By Valentina Pellegrini
Sustainability is a deep-rooted concept here at Pellegrini. My father Ernesto Pellegrini founded the company that bears his name back in 1965 and from the very beginning, he prioritized respect for the individual and the environment. Feeding people while also maintaining sustainability standards is a complex business but if you do it right, it can be rewarding.
Our grandparents have taught us not to waste food and one can only imagine how difficult it is to apply the same concept on a corporate level. That’s the reason why the idea of sustainability that we built our company on 55 years ago became the paradigm for the creation of other services we developed through the 1980s and 1990s, such as food stamps, cleaning services and vending services. To us, sustainability means first and foremost being respectful to the people that are part of our company (over 9,000 employees), our clients, end consumers and suppliers.
Feeding 200,000 people every day is a big responsibility because these aren’t just occasional patrons, these are men and women who usually dine at our restaurants every day of the year, which is why Pellegrini can’t separate sustainability from the respect that we owe them. Our commitment to the environment and our Planet has driven us to optimize and improve the way we process, select, store and transform foodstuffs, thanks to a new tailor made platform we’ve created, called ‘Central Food’.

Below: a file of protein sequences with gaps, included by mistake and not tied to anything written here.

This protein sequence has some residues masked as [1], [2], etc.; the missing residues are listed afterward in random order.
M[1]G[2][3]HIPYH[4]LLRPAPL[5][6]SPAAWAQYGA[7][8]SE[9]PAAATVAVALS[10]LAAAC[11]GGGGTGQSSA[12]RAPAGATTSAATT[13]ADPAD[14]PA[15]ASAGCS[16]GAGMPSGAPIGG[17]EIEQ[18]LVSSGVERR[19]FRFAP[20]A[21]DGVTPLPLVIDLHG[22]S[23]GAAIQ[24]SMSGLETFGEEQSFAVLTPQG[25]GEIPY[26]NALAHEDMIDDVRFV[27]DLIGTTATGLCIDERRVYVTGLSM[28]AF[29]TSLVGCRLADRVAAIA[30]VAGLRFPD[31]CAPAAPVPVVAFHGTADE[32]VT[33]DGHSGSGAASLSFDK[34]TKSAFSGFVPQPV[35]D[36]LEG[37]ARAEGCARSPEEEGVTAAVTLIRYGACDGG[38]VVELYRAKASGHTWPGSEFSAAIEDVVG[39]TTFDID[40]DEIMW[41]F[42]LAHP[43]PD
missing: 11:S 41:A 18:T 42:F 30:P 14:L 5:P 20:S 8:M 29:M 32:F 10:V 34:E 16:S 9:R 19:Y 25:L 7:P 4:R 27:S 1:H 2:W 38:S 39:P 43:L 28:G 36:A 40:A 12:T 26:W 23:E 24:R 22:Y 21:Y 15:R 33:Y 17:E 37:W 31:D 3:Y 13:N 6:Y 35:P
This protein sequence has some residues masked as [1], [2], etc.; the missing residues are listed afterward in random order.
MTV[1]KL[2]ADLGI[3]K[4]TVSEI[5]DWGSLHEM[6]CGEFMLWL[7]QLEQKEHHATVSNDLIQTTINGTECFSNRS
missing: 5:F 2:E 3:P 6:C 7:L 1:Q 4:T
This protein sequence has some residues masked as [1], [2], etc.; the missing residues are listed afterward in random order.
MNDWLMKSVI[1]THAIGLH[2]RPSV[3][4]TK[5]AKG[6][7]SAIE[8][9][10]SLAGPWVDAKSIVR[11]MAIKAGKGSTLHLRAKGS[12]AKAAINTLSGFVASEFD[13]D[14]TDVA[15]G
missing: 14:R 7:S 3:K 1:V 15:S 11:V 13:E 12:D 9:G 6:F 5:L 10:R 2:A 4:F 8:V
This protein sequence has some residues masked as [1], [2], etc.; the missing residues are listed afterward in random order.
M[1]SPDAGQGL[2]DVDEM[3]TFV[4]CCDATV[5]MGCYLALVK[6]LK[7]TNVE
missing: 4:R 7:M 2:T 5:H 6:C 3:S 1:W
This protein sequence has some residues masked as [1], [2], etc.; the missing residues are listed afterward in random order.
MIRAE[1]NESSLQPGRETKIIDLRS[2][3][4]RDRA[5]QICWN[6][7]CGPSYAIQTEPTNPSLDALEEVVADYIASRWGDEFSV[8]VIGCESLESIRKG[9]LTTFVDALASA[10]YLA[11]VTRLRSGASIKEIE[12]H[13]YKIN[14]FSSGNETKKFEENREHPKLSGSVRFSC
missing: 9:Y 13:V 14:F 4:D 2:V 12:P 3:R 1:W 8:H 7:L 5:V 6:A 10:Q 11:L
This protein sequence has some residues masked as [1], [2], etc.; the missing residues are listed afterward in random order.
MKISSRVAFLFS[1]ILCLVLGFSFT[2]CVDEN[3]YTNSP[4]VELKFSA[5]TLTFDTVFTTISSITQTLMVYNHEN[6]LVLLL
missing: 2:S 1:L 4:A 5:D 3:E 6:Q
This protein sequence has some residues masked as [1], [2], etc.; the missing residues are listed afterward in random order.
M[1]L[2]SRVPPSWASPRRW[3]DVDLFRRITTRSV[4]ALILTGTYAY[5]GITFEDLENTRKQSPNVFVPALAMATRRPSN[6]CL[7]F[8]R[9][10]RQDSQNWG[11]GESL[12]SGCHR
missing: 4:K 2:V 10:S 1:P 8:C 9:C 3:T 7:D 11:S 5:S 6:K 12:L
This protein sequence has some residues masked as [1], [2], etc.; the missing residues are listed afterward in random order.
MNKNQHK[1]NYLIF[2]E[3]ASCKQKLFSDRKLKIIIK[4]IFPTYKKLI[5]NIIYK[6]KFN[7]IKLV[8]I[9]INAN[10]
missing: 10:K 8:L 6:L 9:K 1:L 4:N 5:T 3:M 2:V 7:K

There’s a lot of talk about food waste these days but we’ve always made it an integral part of our process. Avoiding food waste improves your business, it proves that sustainability is more than just an impossible chimera and it means reducing the amount of foodstuffs we order, while also reducing our carbon footprint and preserving the environment and its resources.
Over the course of the years, with Accademia Pellegrini we have extended our efforts beyond food, through research and development and groundbreaking ideas and solutions to meet our customers’ expectations or even better, whenever possible, anticipate them.
After 50 years of hard work, my family has decided to give back some of the good fortune we’ve had by introducing our charity project Fondazione Ernesto Pellegrini ONLUS. We feel a strong connection with this project. We did it for our society, for our local communities, and because we strongly believe that doing good for someone else is good for you.
Our mission at the Fondazione is put into practice with Ristorante Solidale Ruben, our charitable restaurant, a place where people can enjoy quality food, comfort and hospitality, a small way to build up a new future together with diners. Ruben relieves people of an objective need, while also providing a boost of energy and motivation in a pleasant environment, with the opportunity to choose from a menu just like any other restaurant, while indulging in small talk with other diners. What contributes to making it feel ‘normal’ is the symbolic €1 fee, the same amount that workers were charged to use staff canteens.